They discovered a “missing link” in the evolution of the cosmos. It is the largest system in our galaxy

They discovered a "missing link" in the evolution of the cosmos.  It is the largest system in our galaxy

Scientists called this system Magdalene or Maggie.

  • The synthesis of hydrogen atoms is an important intermediate step in the evolution of space structures.
  • Observing such clouds has so far made it difficult to place the Milky Way disk full of other radioactive material.
  • A new study has identified an atomic hydrogen cloud that is “sticking” out of our galaxy.
  • According to scientists, it may be the largest or longest structure in the Milky Way.

Let us summarize our universe in one word, that word is hydrogen. This element makes up three-quarters of the ordinary, visible mass in the universe. The rest is mainly helium and in addition (2% of the total mass) extra here and there.

But hydrogen is not like hydrogen. This element forms many isotopes and scatters throughout the universe, but atoms and then highly concentrated molecular clouds, which gradually turn into stars.

Examine that Published Journal of Astronomy & Astrophysics describes a hitherto missing link in this cosmic evolutionary chain.

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Hidden intermediates

Clustering of hydrogen atoms in the galaxy plays an important role in the process of molecular cloud formation of cosmic gas.

Since these clouds represent the origin of the stars, their research is a prerequisite for understanding the basic process of galaxies and the evolution of the universe.

However, observations of this intermediate stage of cosmic evolution have so far been hampered by other factors that hinder astronomers’ vision.

Most hydrogen atomic clouds are located in the galaxy where most of our galaxy mass is concentrated. In the case of the Milky Way, it takes the shape of a disk.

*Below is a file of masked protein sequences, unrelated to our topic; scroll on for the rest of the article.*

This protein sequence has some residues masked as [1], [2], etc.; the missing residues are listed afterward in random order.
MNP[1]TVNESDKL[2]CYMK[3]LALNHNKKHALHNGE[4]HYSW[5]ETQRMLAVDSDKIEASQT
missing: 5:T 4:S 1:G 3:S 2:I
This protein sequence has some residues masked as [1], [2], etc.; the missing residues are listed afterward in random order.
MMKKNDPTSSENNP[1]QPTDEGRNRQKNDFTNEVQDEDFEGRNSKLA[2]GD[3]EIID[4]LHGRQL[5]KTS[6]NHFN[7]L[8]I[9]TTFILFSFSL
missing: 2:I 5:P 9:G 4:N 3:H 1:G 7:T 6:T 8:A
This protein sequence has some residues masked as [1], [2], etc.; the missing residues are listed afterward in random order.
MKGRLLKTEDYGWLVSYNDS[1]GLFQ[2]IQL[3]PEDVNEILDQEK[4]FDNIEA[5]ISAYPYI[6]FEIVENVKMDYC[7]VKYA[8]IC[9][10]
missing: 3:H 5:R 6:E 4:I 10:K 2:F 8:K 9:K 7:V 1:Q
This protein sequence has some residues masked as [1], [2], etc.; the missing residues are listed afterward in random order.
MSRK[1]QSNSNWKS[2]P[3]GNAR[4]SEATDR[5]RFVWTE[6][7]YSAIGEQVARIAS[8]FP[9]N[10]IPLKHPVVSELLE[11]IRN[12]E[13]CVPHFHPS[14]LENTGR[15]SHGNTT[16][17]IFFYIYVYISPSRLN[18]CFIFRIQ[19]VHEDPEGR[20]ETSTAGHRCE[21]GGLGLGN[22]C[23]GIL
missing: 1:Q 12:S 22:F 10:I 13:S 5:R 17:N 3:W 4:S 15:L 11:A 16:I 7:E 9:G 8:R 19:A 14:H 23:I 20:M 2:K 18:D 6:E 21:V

The thread that is protruding

An international team of researchers led by the Max Planck Institute for Astronomy in Germany was able to find a large cluster of hydrogen outside the galaxy, which greatly facilitated its study.

The hydrogen deposit studied is located 55,000 light-years from Earth, on the opposite side of the Milky Way. So it cannot be observed through the mass of the galaxy disk.

Using data from the Large Series (VLA) Radio Astronomy Laboratory in New Mexico, the researchers measured the velocity of hydrogen under study compared to the rotational speed of the Milky Way.

Observations show that the observed hydrogen forms a coherent structure and consists mainly of atomic hydrogen.

Fiber Maggie.

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Great Maggie

The largest known clouds of molecular hydrogen measure about 800 light-years. However, German astronomers and colleagues measured the observed structure of atomic hydrogen almost five times – 3,900 light-years.

Due to its width of about 130 light-years, it resembles a fiber or filament.

The researchers called the structure Maggie. In memory of Rio Magdalena, Colombia’s longest river, where did the co – author of the study come from, who first observed it.

“The cloud is about 1,600 light-years below the Milky Way galaxy,” said lead researcher Jonas Syed.

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“The location of this thread contributed greatly to our success. However, we still do not know how it deviated so significantly from our galaxy’s disk,” the scientist continues.

Perfect intermediate position

Analysis of previous observations shows that magi did not only produce hydrogen in the form of atoms. About eight percent of its mass is made up of hydrogen molecules.

In many areas, hydrogen has accumulated and, according to astronomers, clouds of molecular hydrogen – the origin of stars – have been found to eventually form here.

“Although the origin of magi is not clear, we believe that this structure represents the first occurrence of atomic clouds, which are precursors of large molecular fibers,” the researchers said in the study.

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